In 2015, the FDA buckled to pressure from a savvy astroturf campaign and approved the female libido drug flibanserin (brand name: Addyi). In response, the National Women’s Health Network launched the “Pass on the Pink Pill – Or Pass Out” campaign to warn women of the marginal benefits and serious side effects of the “pink pill”—complications like dangerously low blood pressure, dizziness, and even sudden loss of consciousness.

The NWHN has issued a report card, Addyi One Year Later: What’s the Score?” The report grades the manufacturer, Valeant Pharmaceuticals, upon careful review of their performance. After one year, we’ve seen a lot of broken promises, studies that were never conducted, and faulty training practices.

Here are our campaign resources:

  • An emergency consumer alert was issued to warn women of the dangers of Addyi. Click here to learn why women should pass on the pink pill.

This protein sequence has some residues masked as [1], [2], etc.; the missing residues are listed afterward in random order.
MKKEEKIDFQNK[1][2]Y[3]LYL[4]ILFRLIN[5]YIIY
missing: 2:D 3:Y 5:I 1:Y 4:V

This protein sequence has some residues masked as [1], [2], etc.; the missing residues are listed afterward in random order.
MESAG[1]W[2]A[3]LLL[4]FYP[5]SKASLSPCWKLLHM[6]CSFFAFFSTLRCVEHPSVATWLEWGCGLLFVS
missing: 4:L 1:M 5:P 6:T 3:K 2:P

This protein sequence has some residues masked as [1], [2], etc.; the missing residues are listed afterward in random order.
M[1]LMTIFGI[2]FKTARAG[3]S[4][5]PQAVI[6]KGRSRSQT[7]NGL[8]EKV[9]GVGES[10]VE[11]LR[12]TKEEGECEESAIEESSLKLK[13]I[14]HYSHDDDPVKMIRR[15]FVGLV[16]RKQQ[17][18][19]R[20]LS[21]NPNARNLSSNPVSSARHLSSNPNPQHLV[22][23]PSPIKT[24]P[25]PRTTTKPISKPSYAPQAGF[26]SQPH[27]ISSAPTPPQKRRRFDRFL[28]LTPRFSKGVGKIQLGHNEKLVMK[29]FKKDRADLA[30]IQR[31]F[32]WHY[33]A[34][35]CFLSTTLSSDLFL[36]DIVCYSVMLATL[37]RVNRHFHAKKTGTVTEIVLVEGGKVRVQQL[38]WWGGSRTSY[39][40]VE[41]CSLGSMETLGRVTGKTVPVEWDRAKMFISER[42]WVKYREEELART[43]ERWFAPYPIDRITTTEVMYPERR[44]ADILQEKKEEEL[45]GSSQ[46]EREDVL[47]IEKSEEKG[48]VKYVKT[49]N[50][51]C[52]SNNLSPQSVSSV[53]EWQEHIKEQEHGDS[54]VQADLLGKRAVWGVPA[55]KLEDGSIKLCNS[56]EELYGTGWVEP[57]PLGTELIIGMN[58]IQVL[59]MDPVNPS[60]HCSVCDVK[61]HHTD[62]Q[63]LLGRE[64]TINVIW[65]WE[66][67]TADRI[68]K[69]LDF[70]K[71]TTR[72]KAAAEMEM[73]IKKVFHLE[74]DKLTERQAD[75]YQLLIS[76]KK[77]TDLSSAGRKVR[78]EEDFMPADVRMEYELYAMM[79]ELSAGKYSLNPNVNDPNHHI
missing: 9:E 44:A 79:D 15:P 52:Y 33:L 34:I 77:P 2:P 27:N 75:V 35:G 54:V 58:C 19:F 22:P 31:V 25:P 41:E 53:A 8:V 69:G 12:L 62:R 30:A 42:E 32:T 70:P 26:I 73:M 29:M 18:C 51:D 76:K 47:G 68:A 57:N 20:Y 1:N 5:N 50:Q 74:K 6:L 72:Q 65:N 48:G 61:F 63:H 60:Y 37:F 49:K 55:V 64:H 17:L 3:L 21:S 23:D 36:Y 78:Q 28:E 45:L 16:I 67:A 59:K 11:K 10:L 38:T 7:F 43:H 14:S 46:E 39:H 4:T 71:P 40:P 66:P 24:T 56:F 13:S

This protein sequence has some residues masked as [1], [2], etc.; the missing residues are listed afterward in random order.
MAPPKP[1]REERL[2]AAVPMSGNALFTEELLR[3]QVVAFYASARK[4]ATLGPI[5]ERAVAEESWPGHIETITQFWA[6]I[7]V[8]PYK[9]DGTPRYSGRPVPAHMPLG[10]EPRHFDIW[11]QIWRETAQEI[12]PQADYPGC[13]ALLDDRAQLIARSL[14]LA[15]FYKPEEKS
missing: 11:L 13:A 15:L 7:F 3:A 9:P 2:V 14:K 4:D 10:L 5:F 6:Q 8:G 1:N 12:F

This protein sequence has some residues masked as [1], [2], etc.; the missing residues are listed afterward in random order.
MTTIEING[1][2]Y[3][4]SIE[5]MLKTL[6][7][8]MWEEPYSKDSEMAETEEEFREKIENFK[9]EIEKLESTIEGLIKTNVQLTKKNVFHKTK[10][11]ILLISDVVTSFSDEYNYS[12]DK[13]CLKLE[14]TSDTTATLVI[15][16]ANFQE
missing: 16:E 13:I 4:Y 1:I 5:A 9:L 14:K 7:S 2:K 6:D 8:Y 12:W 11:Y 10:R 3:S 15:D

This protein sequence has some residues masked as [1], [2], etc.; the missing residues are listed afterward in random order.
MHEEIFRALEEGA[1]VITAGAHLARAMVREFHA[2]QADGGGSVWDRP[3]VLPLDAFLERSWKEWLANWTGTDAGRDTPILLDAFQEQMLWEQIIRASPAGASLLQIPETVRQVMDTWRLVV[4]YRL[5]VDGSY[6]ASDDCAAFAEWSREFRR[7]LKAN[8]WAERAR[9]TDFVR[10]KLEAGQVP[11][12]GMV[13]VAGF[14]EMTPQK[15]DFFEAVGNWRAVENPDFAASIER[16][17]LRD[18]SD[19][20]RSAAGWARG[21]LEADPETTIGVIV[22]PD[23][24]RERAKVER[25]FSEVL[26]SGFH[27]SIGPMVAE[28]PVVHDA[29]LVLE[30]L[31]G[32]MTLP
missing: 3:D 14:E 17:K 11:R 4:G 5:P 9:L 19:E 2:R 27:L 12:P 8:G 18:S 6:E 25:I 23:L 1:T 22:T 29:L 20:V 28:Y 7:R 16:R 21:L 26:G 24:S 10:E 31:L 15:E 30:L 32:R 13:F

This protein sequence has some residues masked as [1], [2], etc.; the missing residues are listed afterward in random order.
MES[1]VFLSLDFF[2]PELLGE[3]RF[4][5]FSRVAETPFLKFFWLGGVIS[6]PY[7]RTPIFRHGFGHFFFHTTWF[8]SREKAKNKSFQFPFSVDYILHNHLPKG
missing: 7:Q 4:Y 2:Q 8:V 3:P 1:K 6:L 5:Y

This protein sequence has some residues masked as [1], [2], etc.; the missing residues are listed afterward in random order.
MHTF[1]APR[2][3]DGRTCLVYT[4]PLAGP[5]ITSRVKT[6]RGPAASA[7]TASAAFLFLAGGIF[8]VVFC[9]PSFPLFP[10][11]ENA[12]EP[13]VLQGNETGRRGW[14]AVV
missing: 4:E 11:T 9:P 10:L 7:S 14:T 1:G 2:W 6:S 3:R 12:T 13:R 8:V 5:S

• Whether you are thinking of speaking with your doctor about Addyi or interested in learning more about this new drug. Here are the top 10 things to know.
  • For more information about the faulty clinical trials on Addyi, read our fact sheet.
  • Want to know how this bogus drug got on the market? Check out the timeline.

Rather than rely on drug company marketing, NWHN recommends that women educate themselves and pass on the pink pill.

Adverse reactions to Addyi should be reported to the Federal Drug Administration at www.FDA.gov/medwatch or call 1-800-FDA-1088.

Photos taken at the Network's 8th Annual Barbara Seaman Awards for Activism in Women's Health event.
Photos taken at the 8th Annual Barbara Seaman Awards for Activism in Women’s Health event.